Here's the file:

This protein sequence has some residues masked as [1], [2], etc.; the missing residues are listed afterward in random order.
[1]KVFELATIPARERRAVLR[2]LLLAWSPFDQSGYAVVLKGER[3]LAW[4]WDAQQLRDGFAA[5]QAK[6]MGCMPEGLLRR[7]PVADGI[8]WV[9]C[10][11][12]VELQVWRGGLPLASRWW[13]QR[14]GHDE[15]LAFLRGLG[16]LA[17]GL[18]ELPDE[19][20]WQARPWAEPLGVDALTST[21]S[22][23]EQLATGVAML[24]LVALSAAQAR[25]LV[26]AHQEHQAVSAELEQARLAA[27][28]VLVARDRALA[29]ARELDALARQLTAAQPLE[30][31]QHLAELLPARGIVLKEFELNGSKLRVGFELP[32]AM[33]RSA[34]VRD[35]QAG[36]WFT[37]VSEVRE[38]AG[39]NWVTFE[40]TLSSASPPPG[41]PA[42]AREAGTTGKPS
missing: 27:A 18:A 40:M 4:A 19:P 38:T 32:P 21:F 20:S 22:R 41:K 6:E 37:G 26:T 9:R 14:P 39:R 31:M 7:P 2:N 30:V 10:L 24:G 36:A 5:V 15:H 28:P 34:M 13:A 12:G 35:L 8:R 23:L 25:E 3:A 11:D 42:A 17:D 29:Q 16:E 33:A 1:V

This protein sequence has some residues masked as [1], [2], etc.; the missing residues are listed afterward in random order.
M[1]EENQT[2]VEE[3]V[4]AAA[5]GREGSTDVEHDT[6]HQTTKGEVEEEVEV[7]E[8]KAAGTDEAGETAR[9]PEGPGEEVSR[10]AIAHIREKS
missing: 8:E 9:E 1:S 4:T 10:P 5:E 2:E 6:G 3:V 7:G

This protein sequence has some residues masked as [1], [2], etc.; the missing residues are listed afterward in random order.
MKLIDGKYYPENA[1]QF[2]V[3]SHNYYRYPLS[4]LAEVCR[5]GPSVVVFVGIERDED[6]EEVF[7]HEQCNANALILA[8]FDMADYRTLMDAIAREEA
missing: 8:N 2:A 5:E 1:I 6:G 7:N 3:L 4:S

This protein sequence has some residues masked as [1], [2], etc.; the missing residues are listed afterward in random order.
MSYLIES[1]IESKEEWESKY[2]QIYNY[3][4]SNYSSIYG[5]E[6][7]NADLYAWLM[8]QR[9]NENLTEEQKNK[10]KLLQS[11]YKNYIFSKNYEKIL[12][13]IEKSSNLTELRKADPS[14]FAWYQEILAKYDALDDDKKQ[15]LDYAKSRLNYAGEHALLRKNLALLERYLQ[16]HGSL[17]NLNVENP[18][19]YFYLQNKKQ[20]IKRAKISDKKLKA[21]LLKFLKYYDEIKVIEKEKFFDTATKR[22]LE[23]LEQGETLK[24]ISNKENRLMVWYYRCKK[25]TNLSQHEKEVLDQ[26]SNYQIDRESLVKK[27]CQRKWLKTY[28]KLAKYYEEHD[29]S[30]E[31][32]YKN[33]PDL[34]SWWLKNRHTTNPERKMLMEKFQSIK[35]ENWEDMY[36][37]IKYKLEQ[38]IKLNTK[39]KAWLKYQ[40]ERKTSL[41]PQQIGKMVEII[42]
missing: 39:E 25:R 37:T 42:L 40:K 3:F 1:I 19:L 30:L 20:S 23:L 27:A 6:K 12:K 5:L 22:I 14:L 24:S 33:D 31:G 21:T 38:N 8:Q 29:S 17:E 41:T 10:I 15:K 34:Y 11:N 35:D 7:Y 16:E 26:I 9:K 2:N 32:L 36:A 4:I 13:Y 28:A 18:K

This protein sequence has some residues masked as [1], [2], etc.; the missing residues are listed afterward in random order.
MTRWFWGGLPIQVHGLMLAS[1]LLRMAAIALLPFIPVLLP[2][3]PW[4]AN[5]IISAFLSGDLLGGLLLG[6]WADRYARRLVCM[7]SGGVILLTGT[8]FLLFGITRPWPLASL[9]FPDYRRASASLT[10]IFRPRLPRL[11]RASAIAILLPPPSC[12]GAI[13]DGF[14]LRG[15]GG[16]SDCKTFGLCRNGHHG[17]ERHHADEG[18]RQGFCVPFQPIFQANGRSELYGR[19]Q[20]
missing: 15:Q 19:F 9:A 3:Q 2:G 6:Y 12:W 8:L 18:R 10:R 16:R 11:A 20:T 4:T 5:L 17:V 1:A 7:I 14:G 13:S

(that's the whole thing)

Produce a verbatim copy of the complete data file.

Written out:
This protein sequence has some residues masked as [1], [2], etc.; the missing residues are listed afterward in random order.
[1]KVFELATIPARERRAVLR[2]LLLAWSPFDQSGYAVVLKGER[3]LAW[4]WDAQQLRDGFAA[5]QAK[6]MGCMPEGLLRR[7]PVADGI[8]WV[9]C[10][11][12]VELQVWRGGLPLASRWW[13]QR[14]GHDE[15]LAFLRGLG[16]LA[17]GL[18]ELPDE[19][20]WQARPWAEPLGVDALTST[21]S[22][23]EQLATGVAML[24]LVALSAAQAR[25]LV[26]AHQEHQAVSAELEQARLAA[27][28]VLVARDRALA[29]ARELDALARQLTAAQPLE[30][31]QHLAELLPARGIVLKEFELNGSKLRVGFELP[32]AM[33]RSA[34]VRD[35]QAG[36]WFT[37]VSEVRE[38]AG[39]NWVTFE[40]TLSSASPPPG[41]PA[42]AREAGTTGKPS
missing: 27:A 18:A 40:M 4:A 19:P 38:T 32:P 21:F 20:S 22:R 41:K 6:E 37:G 26:T 9:R 14:P 39:R 31:M 7:P 2:N 30:V 10:L 24:G 36:A 5:V 15:H 28:P 34:M 13:A 12:G 35:L 8:R 23:L 25:E 3:A 11:D 42:A 17:D 29:Q 16:E 33:A 1:V

This protein sequence has some residues masked as [1], [2], etc.; the missing residues are listed afterward in random order.
M[1]EENQT[2]VEE[3]V[4]AAA[5]GREGSTDVEHDT[6]HQTTKGEVEEEVEV[7]E[8]KAAGTDEAGETAR[9]PEGPGEEVSR[10]AIAHIREKS
missing: 8:E 9:E 1:S 4:T 10:P 5:E 2:E 6:G 3:V 7:G

This protein sequence has some residues masked as [1], [2], etc.; the missing residues are listed afterward in random order.
MKLIDGKYYPENA[1]QF[2]V[3]SHNYYRYPLS[4]LAEVCR[5]GPSVVVFVGIERDED[6]EEVF[7]HEQCNANALILA[8]FDMADYRTLMDAIAREEA
missing: 8:N 2:A 5:E 1:I 6:G 7:N 3:L 4:S

This protein sequence has some residues masked as [1], [2], etc.; the missing residues are listed afterward in random order.
MSYLIES[1]IESKEEWESKY[2]QIYNY[3][4]SNYSSIYG[5]E[6][7]NADLYAWLM[8]QR[9]NENLTEEQKNK[10]KLLQS[11]YKNYIFSKNYEKIL[12][13]IEKSSNLTELRKADPS[14]FAWYQEILAKYDALDDDKKQ[15]LDYAKSRLNYAGEHALLRKNLALLERYLQ[16]HGSL[17]NLNVENP[18][19]YFYLQNKKQ[20]IKRAKISDKKLKA[21]LLKFLKYYDEIKVIEKEKFFDTATKR[22]LE[23]LEQGETLK[24]ISNKENRLMVWYYRCKK[25]TNLSQHEKEVLDQ[26]SNYQIDRESLVKK[27]CQRKWLKTY[28]KLAKYYEEHD[29]S[30]E[31][32]YKN[33]PDL[34]SWWLKNRHTTNPERKMLMEKFQSIK[35]ENWEDMY[36][37]IKYKLEQ[38]IKLNTK[39]KAWLKYQ[40]ERKTSL[41]PQQIGKMVEII[42]
missing: 39:E 25:R 37:T 42:L 40:K 3:F 1:I 19:L 30:L 20:S 23:L 27:A 6:K 12:K 5:L 22:I 14:L 24:S 33:D 31:G 21:T 38:N 8:Q 29:S 17:E 41:T 10:I 15:K 34:Y 11:N 35:D 7:Y 16:E 26:I 9:K 2:N 32:L 36:A 4:I 13:Y 28:A 18:K

This protein sequence has some residues masked as [1], [2], etc.; the missing residues are listed afterward in random order.
MTRWFWGGLPIQVHGLMLAS[1]LLRMAAIALLPFIPVLLP[2][3]PW[4]AN[5]IISAFLSGDLLGGLLLG[6]WADRYARRLVCM[7]SGGVILLTGT[8]FLLFGITRPWPLASL[9]FPDYRRASASLT[10]IFRPRLPRL[11]RASAIAILLPPPSC[12]GAI[13]DGF[14]LRG[15]GG[16]SDCKTFGLCRNGHHG[17]ERHHADEG[18]RQGFCVPFQPIFQANGRSELYGR[19]Q[20]
missing: 15:Q 19:F 9:A 3:Q 2:G 6:Y 12:W 8:L 18:R 10:R 16:R 11:A 20:T 4:T 5:L 17:V 1:A 7:I 14:G 13:S